that either a record was found or not found.

In addition you must apply to the INS for its copy. Requests should be
made with a local INS office, now known as the U.S. Citizenship and
Immigration Services (USCIS). Enclosed is a form G-639 for requesting
copies of documents from the USCIS. [or] To download a G-639, Freedom
of Information/Privacy Act Request, for requesting copies of documents
from the USCIS, please click on: www.uscis.gov/g-639 .

If the USCIS does not have a record of the naturalization, and the
appropriate National Archives Regional facility does not have a record
in the court records, and you have written evidence of all of the above,
then we can provide a letter to that effect. The Italian government has
honored that letter in the past. You must also provide copies of
written confirmation that a search was conducted by both the USCIS and
by the National Archives region and that no record of naturalization was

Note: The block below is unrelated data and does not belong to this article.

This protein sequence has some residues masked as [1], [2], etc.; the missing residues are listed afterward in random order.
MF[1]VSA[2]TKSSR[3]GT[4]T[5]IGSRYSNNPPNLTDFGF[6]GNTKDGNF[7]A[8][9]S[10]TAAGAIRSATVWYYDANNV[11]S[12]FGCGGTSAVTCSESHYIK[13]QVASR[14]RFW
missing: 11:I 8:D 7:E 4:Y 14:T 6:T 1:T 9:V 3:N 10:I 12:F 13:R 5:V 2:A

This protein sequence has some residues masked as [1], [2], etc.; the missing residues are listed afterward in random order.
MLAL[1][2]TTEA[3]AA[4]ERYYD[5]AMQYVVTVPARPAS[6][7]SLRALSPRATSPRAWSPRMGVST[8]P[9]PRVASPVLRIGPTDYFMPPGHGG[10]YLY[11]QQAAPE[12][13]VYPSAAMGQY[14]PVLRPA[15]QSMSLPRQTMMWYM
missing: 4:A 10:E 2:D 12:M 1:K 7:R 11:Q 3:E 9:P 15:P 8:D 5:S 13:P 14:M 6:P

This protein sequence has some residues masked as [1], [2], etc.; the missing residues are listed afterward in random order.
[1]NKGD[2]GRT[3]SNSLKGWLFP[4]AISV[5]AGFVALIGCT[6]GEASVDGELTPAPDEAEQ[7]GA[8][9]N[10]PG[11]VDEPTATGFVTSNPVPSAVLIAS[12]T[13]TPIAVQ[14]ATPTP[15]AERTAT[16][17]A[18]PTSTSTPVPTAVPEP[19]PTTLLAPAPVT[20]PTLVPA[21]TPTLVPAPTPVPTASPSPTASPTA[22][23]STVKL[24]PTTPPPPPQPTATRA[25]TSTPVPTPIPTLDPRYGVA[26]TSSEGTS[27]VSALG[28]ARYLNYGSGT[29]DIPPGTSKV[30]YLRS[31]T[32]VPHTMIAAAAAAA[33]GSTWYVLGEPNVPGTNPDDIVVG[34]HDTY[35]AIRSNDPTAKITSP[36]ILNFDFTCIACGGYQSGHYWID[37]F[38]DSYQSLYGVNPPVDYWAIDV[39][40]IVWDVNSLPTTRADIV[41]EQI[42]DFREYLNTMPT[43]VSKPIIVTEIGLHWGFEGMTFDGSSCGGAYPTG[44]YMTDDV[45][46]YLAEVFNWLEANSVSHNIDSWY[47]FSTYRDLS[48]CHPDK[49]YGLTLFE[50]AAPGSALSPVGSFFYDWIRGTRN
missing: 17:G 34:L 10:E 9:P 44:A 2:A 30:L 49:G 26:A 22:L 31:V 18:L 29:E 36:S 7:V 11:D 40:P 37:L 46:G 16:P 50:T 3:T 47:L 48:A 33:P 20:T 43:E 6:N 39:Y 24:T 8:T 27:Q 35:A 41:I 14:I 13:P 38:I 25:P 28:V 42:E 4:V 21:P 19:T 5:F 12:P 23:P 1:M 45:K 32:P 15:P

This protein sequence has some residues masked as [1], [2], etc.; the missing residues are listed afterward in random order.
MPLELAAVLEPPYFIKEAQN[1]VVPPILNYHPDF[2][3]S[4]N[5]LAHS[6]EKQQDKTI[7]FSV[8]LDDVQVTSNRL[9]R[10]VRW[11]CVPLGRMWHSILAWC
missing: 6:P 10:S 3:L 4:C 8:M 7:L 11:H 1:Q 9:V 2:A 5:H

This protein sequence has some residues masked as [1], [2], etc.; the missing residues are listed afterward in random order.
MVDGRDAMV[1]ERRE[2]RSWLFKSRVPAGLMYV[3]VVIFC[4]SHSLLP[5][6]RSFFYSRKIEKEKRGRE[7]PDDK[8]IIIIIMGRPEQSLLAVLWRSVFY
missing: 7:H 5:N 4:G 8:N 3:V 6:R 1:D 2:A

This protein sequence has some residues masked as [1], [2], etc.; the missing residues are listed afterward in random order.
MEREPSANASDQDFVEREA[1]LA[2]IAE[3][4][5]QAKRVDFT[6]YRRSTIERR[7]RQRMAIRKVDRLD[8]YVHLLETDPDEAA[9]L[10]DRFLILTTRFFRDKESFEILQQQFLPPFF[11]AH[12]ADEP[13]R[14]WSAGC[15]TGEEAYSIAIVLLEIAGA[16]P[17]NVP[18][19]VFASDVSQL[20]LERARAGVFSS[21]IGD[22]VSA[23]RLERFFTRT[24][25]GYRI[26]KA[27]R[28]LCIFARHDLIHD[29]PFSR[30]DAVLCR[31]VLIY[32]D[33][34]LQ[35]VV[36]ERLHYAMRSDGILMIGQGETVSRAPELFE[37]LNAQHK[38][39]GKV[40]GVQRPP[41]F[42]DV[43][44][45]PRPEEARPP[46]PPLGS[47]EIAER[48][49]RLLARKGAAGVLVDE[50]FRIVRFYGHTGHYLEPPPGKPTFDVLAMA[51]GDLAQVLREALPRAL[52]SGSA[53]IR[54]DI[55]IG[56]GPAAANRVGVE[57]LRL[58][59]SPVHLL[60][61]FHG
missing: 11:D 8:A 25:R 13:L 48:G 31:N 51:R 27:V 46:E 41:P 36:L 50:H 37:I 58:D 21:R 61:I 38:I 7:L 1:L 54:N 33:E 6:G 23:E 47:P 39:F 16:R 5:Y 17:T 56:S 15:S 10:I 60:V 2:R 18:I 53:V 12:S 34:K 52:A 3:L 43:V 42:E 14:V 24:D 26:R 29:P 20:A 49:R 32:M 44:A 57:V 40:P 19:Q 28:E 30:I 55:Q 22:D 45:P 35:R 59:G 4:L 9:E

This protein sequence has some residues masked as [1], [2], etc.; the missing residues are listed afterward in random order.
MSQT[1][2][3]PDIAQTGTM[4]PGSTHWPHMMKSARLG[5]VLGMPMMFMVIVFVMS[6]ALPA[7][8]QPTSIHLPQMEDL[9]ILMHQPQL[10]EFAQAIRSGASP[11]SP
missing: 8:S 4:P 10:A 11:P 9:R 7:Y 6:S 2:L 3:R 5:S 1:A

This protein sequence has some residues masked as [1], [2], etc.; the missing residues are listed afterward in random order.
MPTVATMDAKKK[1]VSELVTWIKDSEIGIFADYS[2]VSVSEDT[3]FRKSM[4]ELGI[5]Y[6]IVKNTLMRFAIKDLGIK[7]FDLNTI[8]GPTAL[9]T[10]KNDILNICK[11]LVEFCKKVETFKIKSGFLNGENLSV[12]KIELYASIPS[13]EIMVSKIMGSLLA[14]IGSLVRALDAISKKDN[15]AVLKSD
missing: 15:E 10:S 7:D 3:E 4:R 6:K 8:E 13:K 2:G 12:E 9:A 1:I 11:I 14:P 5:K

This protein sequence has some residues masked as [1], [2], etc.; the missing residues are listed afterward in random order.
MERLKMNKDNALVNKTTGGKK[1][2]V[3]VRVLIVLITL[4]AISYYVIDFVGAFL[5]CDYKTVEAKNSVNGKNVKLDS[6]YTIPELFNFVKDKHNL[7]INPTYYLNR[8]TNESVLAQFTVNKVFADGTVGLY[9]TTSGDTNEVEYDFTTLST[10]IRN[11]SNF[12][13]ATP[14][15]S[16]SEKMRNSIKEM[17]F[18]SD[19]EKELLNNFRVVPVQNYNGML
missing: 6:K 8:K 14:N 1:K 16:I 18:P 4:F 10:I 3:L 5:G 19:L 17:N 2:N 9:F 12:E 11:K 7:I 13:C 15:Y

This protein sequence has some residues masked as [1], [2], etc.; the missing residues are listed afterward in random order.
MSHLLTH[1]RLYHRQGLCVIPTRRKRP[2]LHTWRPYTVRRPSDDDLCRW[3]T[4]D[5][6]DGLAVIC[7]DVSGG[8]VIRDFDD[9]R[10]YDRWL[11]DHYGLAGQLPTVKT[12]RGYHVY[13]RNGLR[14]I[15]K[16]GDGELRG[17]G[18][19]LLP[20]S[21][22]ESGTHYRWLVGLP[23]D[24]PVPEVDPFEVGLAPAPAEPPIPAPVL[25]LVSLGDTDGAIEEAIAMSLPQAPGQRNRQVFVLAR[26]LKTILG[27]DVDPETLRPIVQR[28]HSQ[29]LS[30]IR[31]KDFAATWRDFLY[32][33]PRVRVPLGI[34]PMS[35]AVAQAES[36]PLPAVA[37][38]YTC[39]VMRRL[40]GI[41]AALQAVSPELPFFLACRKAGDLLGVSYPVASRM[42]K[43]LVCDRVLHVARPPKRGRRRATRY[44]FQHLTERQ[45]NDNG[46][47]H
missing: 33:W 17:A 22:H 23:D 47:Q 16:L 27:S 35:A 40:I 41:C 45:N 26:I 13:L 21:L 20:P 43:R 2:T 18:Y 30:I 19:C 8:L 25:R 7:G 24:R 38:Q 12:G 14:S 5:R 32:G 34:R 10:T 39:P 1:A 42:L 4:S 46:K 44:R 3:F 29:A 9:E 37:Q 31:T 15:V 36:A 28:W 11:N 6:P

found. If you cannot provide written proof, then we cannot assist you.

When you have receive the correct documentation please mail the letters
to the National Archives and Records Administration, NWCT1R, Washington,
DC 20408.

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Re: Had my meeting in Boston

Postby johnnyonthespot » 25 Jul 2010, 12:18

bmilazzo wrote:My best guess at how this works is that the consulate person decides whether or not based on how much paperwork you have and how organized and complete it is, this will determine if he is willing to "present" it to authorities in Italy.


It has been well documented that the decision in jus sanguinis cases is made entirely by the consulate's resident stato civile officer. If he/she approves your case, the relavant documents are forwarded to your ancestral comune for registration and the consulate mails a letter to the applicant advising him/her of the event. See mid-2008 example below.

Jus matrimonio cases (citizenship by marriage) on the other hand are decided in Rome; the consulate's function being to ensure that everything is in order before forwarding the package on to Italy.

FWIW, my personal experience in New York was that on my first visit I was told this is good, this is good, you need to fix this, this is good,etc. On my second visit, two of the previously approved documents were no longer acceptable and the translations which during the first visit had been given a green light were also suddenly "not good enough." You may yet be asked for certified copies of those censuses... :?

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Re: Had my meeting in Boston

Postby bmilazzo » 25 Jul 2010, 13:51